Louise says that explaining her son’s insulin needs and how to use the insulin pump to the Accident and Emergency doctor is stressful when she wants his care to be fast. They now manage his care themselves at home.

Louise says that explaining her son’s insulin needs and how to use the insulin pump to the Accident and Emergency doctor is stressful when she wants his care to be fast. They now manage his care themselves at home.

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His diabetes team has made you aware that you might have to call emergency or take him to hospital.

Yes, yes. And we have done in the past. And another challenge is going into A&E where A&E doctors are not familiar with insulin pumps. So, you’re trying to educate the person that’s trying to treat your son, and that is frustrating. But you wouldn’t expect an A&E doctor to know about all the medical equipment anyway that exists in the world. But still, at that time when you’re stressed, you want immediate treatment and you want the care to be fast. Having to explain everything again to a doctor is quite hard. But now we’ve become our own doctors, if you like. You know, we find that going to hospital hasn’t necessarily been very helpful in that, you know, they’ve waited an hour or two to see if his blood sugar levels have come up. You know, they’ve yeah and we kind of copy, you know, what they’ve done and, and treated him at home and we have, you know, we have less hospital visits now, because we’re, we know what to do and we’re less kind of worried, as it were. 
 

Louise feels one hundred per cent involved in decision-making with her son’s consultant.

Louise feels one hundred per cent involved in decision-making with her son’s consultant.

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My, our consultant is a professor and he’s one of the top consultants in the field. And he tells me all the time, ‘you’re the expert’. The parent is the expert. We live with it 24/7. So a doctor or nurse, they do not understand, because they do not live with the condition. They haven’t got as much hours of experience as a parent or the actual person, you know, the patient. So really, they all the time tell us, tell us what you think. What do you think? They listen to us. And in the end you become your own kind of, you self-treat and you manage, you learn how to cope with different scenarios. Obviously, with, with the nuggets of information they’ve given you. But really we become our own doctors.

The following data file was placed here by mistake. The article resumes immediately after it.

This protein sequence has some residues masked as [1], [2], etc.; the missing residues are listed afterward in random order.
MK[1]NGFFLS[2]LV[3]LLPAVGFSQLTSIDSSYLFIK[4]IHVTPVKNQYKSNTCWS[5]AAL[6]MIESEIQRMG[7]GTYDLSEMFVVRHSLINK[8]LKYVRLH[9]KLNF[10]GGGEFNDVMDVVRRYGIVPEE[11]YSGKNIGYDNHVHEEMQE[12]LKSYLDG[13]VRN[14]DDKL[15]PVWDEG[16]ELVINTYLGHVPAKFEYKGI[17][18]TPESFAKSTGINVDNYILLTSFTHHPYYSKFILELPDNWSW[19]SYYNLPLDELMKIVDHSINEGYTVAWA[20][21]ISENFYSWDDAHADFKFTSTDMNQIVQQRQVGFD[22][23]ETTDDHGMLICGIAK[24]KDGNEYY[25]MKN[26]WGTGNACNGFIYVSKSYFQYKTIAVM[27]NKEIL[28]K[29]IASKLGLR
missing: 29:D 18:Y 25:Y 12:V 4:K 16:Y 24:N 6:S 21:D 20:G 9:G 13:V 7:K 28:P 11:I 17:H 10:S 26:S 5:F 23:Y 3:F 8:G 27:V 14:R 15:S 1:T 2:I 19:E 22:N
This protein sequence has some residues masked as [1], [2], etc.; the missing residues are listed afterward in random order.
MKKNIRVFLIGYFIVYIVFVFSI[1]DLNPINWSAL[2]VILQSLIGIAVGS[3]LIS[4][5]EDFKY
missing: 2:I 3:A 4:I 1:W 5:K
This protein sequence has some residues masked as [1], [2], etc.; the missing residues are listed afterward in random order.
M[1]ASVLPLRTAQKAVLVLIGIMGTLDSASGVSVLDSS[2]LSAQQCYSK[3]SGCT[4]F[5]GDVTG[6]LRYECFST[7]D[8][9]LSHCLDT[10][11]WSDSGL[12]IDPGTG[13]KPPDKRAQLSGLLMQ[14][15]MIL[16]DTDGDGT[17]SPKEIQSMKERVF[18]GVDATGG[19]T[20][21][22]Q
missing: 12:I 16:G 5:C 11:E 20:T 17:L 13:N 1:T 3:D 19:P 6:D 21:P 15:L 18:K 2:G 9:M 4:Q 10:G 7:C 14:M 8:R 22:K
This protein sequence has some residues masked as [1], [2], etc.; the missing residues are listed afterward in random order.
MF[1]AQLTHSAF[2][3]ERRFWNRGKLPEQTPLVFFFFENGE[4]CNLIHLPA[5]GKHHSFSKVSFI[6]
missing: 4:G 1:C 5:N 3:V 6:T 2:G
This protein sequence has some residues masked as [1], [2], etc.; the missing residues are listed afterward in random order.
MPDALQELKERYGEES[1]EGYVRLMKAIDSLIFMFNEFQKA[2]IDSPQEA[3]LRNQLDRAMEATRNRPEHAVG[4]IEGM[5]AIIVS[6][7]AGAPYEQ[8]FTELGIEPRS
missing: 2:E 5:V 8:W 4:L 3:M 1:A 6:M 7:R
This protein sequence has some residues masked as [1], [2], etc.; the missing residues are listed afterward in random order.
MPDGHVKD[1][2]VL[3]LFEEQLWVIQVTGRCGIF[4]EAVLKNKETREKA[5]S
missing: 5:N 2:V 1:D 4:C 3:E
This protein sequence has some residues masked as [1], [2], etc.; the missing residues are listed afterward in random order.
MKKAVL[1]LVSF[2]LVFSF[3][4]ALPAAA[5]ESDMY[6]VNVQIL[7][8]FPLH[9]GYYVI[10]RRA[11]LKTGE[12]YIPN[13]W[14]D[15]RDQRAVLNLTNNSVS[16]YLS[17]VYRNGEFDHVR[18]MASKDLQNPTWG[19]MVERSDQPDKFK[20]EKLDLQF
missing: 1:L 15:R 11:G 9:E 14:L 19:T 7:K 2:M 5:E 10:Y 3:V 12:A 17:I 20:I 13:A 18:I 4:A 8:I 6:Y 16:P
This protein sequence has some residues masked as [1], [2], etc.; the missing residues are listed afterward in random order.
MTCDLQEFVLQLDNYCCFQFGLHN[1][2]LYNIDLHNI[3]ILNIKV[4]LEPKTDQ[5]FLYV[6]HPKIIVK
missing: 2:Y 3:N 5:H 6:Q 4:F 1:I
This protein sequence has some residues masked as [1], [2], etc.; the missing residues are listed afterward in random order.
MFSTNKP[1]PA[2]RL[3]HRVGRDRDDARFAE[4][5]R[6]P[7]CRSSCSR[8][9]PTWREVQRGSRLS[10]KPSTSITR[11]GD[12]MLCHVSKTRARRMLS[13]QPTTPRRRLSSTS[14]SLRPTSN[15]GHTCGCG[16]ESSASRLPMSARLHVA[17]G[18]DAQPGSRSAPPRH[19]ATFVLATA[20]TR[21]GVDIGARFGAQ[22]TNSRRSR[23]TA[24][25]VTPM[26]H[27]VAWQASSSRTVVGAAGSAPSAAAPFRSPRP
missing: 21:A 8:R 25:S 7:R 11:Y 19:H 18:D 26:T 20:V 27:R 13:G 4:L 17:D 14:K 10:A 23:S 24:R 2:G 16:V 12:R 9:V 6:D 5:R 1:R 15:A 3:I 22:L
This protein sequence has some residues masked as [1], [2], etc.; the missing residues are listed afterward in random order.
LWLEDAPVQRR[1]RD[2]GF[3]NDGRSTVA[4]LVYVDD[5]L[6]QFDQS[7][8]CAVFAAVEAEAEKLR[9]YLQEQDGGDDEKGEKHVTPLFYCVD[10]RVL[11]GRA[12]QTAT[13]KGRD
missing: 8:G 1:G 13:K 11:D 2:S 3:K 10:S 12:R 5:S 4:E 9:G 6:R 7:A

And do they consult with you if there is a sort of a change of treatment or if they want to do-

Yeah, consultant’s definitely is working together with me as the mum, the carer, you know, the primary carer.

So do you feel involved in decision making?

Yeah, 100%, yeah, yeah. 
 

Louise increases her son’s fruit and vegetable intake, makes sure he has enough sleep and rest and keeps her son off school if he is getting run down.

Louise increases her son’s fruit and vegetable intake, makes sure he has enough sleep and rest and keeps her son off school if he is getting run down.

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For us it’s just the diet, really. I do give vitamins as well, but I’m not sure whether they really make a big impact. But I think diet, increasing fruit and vegetables. Making sure they get a good night’s sleep. Seeing, trying to find out when they’re feeling you know, looking a bit unwell or tired and not trying to push them too much to do stuff. You know, cos we’re quite an active family. So making sure that they rest and yeah, I mean, I wouldn’t hesitate to keep [son’s name] off school if I felt that, you know, he was, you know, he starts to develop these little signs like I mentioned previously like little cold sores here and there. So I can kind of tell when he’s a bit run down. 
 

Having the flu vaccine by nasal spray has made it easier for Louise’s son to have the vaccine.

Having the flu vaccine by nasal spray has made it easier for Louise’s son to have the vaccine.

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Has the flu vaccine, the flu jab?

Yes.

And how is that. What do you think about giving him the flu jab?